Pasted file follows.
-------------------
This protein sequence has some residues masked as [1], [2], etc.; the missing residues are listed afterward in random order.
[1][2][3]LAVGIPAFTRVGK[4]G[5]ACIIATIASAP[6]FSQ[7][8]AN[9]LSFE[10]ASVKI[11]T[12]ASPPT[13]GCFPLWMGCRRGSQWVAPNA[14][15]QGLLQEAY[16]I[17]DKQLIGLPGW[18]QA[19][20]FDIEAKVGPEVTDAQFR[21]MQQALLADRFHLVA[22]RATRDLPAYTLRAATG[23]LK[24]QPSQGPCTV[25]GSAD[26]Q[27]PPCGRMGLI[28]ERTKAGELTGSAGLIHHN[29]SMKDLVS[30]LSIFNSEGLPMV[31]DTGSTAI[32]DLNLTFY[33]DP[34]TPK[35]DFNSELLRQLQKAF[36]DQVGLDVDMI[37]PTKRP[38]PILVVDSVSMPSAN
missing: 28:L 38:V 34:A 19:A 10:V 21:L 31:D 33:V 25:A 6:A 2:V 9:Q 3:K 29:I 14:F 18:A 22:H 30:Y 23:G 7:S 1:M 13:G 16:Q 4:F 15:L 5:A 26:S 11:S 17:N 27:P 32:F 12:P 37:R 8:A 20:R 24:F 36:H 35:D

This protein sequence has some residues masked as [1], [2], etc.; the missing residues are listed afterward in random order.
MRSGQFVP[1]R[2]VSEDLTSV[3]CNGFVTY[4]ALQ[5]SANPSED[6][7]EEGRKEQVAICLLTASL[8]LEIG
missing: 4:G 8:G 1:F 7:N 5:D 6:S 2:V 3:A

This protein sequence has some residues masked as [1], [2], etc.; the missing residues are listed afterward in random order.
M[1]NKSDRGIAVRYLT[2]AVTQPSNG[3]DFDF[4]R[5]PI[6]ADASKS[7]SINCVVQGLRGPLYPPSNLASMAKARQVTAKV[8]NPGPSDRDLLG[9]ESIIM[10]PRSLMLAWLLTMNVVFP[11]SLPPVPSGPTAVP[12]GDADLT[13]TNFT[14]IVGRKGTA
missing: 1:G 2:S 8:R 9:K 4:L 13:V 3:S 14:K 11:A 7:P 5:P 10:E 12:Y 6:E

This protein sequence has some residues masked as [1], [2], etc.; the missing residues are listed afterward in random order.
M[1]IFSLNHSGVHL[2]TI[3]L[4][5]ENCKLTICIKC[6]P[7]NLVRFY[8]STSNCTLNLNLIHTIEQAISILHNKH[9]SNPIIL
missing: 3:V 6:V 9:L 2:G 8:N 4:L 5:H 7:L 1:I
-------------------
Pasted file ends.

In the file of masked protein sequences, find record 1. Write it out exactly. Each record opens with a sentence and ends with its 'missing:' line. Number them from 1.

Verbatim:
This protein sequence has some residues masked as [1], [2], etc.; the missing residues are listed afterward in random order.
[1][2][3]LAVGIPAFTRVGK[4]G[5]ACIIATIASAP[6]FSQ[7][8]AN[9]LSFE[10]ASVKI[11]T[12]ASPPT[13]GCFPLWMGCRRGSQWVAPNA[14][15]QGLLQEAY[16]I[17]DKQLIGLPGW[18]QA[19][20]FDIEAKVGPEVTDAQFR[21]MQQALLADRFHLVA[22]RATRDLPAYTLRAATG[23]LK[24]QPSQGPCTV[25]GSAD[26]Q[27]PPCGRMGLI[28]ERTKAGELTGSAGLIHHN[29]SMKDLVS[30]LSIFNSEGLPMV[31]DTGSTAI[32]DLNLTFY[33]DP[34]TPK[35]DFNSELLRQLQKAF[36]DQVGLDVDMI[37]PTKRP[38]PILVVDSVSMPSAN
missing: 28:L 38:V 34:A 19:A 10:V 21:L 31:D 33:V 25:A 6:A 2:V 9:Q 3:K 29:I 14:F 18:A 22:H 30:Y 23:G 7:S 1:M 13:G 16:Q 4:F 15:L 5:A 26:S 11:S 17:N 27:P 32:F 12:P 37:R 8:A 20:R 24:F 36:H 35:D